O2 sensor was crooked and protruded into the pipe rather far -- Not correct.

Pipe was a 2-piece unit -- Says they have never made a one-piece, and have even had 5-piece units. Someone told me they had a one-piece. Jim?

General quality of welds -- Agreed

Now the bad news. That was the last one they had, and due to its poor quality they are going to look for a different manufacturer. So, looks like I won't have a Tri-Point downpipe. Right now I'm leaning towards the ATR (or is it ART) pipe. As long as you're reading, someone send me their phone number so I don't have to dig for it. :-) Given all that has happened I can give Guy and the rest at Tri-Point a high recommendation. He listened to my concerns and when he found them to be valid refunded my money. I'd definately do business with them again. If you've got any questions or suggestions send em my way.

Date: Wed, 13 Aug 1997 09:41:03 -0400
From: "DeanColver"

Just to let everyone know the Petit Down pipe(stainless) is a very nice piece and he relocated the O2 sensor just a little further down..makes it a lot easier to get to...wonder how much HP is lost on that O2 sensor being there (hmmm).

Date: Thu, 14 May 1998 09:06:38 -0400
From: Tom Walsh

1)The kit is made by Applied Research and Technologies.

2)They do not have a web site that I am aware of.

3)The kit is available through JapTrix in West Palm Beach, FL. Their number is 561.963.8700 ask for David. It might be available through a local tuner as well but YMMV.

4)The kit cost ~$325 plus shipping. (I am not too sure about the price, but it is close)

5)I do not know if the pieces are available separately. Call David and ask him.

6)The pipe is made of T-304 Stainless Steel and the flanges are aluminized steel. (I checked my midpipe with a magnet.)

7)The pipe is mandrel bent.

8)It has a threaded hole for the O2 sensor for easy installation.

I am currently running the downpipe on my car awaiting my ECU upgrade to install my midpipe. I am pleased with its design and I also like the tone that it creates in the exhaust. It is not louder but it is a little more deeper overall.

Ryan Schlagheck is also running the same kit and I believe he is very pleased with the kit and the service he received from JapTrix.

Draw your own conclusions. I took my engine to be rebuilt by these guys and all I can say is that I have never had a major complaint.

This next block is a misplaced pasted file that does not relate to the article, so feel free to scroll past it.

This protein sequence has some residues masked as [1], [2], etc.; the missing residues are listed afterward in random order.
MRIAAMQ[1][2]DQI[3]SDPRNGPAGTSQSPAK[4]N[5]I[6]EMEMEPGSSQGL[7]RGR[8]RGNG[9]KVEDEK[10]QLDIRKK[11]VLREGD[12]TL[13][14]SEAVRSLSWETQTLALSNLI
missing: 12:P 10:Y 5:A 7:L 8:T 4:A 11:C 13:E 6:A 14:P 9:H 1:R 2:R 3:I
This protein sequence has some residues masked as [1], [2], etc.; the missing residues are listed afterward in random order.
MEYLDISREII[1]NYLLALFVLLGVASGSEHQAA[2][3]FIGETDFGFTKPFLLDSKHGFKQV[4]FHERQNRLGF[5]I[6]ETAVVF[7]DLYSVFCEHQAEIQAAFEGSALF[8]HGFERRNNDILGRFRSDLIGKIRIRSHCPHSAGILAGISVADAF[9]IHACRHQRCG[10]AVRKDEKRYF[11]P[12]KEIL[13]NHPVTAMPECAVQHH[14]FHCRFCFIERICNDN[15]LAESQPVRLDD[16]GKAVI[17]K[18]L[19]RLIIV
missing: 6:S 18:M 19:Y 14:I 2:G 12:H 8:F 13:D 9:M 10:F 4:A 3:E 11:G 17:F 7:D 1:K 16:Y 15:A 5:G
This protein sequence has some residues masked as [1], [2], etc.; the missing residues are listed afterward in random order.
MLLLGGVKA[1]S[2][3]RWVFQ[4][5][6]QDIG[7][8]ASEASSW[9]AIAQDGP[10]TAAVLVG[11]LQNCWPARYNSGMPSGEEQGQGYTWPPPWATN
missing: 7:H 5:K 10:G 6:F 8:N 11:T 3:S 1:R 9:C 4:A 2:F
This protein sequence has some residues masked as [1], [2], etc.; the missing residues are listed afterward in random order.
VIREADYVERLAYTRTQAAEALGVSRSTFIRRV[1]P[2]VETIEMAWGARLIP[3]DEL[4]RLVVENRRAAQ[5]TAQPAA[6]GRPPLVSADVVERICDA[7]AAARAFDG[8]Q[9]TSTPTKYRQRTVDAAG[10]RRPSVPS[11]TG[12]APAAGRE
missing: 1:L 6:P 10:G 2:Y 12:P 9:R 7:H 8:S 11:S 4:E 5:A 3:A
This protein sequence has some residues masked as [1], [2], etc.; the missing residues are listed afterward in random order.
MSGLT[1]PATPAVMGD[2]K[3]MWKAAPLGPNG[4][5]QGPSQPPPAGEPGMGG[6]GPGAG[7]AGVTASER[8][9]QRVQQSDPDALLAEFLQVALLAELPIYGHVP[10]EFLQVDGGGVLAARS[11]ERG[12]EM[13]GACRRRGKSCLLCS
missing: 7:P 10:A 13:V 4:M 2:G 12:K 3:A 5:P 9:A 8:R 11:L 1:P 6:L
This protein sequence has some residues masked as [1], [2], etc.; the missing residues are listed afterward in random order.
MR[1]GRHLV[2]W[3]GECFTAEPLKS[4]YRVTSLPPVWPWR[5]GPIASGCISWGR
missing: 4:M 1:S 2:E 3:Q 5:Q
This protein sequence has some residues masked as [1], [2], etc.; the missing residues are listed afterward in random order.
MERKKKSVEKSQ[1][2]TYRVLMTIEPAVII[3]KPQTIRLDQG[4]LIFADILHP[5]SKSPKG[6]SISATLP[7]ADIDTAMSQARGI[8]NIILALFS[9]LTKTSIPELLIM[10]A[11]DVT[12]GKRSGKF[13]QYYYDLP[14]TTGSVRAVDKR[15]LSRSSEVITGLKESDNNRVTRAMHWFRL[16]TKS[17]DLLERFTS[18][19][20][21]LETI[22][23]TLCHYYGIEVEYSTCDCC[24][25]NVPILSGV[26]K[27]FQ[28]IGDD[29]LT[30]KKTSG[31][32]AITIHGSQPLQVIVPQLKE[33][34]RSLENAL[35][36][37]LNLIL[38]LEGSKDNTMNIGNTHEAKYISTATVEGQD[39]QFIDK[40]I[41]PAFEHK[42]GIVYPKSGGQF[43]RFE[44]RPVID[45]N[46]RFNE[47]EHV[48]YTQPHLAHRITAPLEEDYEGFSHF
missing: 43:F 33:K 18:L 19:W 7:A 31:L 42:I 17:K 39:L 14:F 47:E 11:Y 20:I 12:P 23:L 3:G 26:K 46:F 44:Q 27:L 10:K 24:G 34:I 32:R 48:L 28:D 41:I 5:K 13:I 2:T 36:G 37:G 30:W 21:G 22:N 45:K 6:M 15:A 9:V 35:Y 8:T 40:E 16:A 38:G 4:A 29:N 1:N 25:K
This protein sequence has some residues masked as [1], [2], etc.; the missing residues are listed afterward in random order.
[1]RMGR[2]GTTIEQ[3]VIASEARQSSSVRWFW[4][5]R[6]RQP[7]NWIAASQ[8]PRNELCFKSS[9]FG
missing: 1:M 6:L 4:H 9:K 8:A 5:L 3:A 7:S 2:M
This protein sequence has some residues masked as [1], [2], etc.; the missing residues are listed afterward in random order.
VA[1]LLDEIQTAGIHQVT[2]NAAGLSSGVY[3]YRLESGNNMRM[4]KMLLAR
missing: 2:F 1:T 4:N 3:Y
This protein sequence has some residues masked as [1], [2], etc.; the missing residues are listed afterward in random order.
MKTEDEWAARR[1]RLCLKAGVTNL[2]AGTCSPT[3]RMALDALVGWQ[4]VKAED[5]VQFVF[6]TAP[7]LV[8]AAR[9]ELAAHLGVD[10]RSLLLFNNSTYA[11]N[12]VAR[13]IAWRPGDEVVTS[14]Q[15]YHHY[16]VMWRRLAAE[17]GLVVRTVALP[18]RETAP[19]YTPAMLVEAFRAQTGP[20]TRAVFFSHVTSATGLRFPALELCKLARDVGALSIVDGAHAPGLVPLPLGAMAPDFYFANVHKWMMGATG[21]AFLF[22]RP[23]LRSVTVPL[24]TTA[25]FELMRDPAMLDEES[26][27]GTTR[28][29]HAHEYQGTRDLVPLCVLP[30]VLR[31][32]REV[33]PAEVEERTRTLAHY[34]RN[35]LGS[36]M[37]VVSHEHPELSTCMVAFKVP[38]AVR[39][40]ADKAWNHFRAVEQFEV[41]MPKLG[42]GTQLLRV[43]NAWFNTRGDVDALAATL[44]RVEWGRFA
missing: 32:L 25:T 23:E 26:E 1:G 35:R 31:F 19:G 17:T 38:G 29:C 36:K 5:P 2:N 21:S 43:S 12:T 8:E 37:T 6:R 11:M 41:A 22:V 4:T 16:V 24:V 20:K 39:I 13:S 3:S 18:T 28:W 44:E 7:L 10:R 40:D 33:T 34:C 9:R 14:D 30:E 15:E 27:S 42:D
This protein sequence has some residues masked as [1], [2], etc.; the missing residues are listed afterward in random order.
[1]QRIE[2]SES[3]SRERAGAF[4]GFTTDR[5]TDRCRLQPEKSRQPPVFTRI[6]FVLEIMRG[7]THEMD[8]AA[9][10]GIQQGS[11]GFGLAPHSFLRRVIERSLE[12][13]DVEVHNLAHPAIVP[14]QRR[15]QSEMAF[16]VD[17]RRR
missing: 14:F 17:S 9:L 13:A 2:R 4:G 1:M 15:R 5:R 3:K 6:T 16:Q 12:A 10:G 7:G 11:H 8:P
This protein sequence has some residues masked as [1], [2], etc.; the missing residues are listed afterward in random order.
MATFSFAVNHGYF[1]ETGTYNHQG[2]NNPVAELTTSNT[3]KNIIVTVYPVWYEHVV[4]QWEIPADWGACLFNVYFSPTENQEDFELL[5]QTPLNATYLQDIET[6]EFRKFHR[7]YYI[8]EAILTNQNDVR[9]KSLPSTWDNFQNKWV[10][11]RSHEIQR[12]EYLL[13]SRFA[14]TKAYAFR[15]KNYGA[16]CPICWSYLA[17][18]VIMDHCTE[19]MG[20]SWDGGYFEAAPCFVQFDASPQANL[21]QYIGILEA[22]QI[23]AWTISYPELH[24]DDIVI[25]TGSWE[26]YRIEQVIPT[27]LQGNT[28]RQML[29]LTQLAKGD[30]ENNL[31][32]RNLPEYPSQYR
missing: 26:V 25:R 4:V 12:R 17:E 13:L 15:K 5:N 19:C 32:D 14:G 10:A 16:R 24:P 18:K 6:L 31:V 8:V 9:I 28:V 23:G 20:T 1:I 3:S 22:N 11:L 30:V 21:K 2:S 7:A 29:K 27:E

From: Michel (

Those who read my original thread will remember that I had a significant increase in noise and fitment problems with the SR downpipe. I ended up taking it to a local shop which verified that it was indeed off enough to cause problems. I read another post where someone ovalized one of the bolt holes for the exhaust manifold flange. We didn't do that, but I did replace it with an HKS downpipe. With both off the car, there was a definite difference between them, but not by much. The SR pipe didn't "come around" in the rear as far as the HKS which caused it to be off by around 3" or so at the main cat area. The HKS went on without a single problem and bolted right in.

Comparing the two, (except for the fitment problem), the SR pipe was a better made unit overall, with slightly better finish internally. Now SR doesn't know about any other fitment problems so this may be related to my car somehow or a batch that was off spec slightly. It also turns out I managed to cross thread one of the bolts which helped create a larger exhaust leak, but even with it threaded correctly, the end of the downpipe (main cat end) rested against the body. So in went the HKS.

The Honda with a hole in the muffler sound is now gone and all that remains is the sound of the turbos spooling. I now must rate this as a mod you CAN sneak past the wife. The GReddy Power Extreme I ordered (for an exceptional price btw) may be another story altogether.

Date: Tue, 24 Nov 1998 23:50:06 -0500
From: Max Cooper

Stock pre-cat:  22.6 lbs (weighed with my $200 digital bathroom scale)
Bonez SS dp:     8.0 lbs (weighed with my $200 digital bathroom scale)
Bonez MS dp:    11   lbs (reported by list members)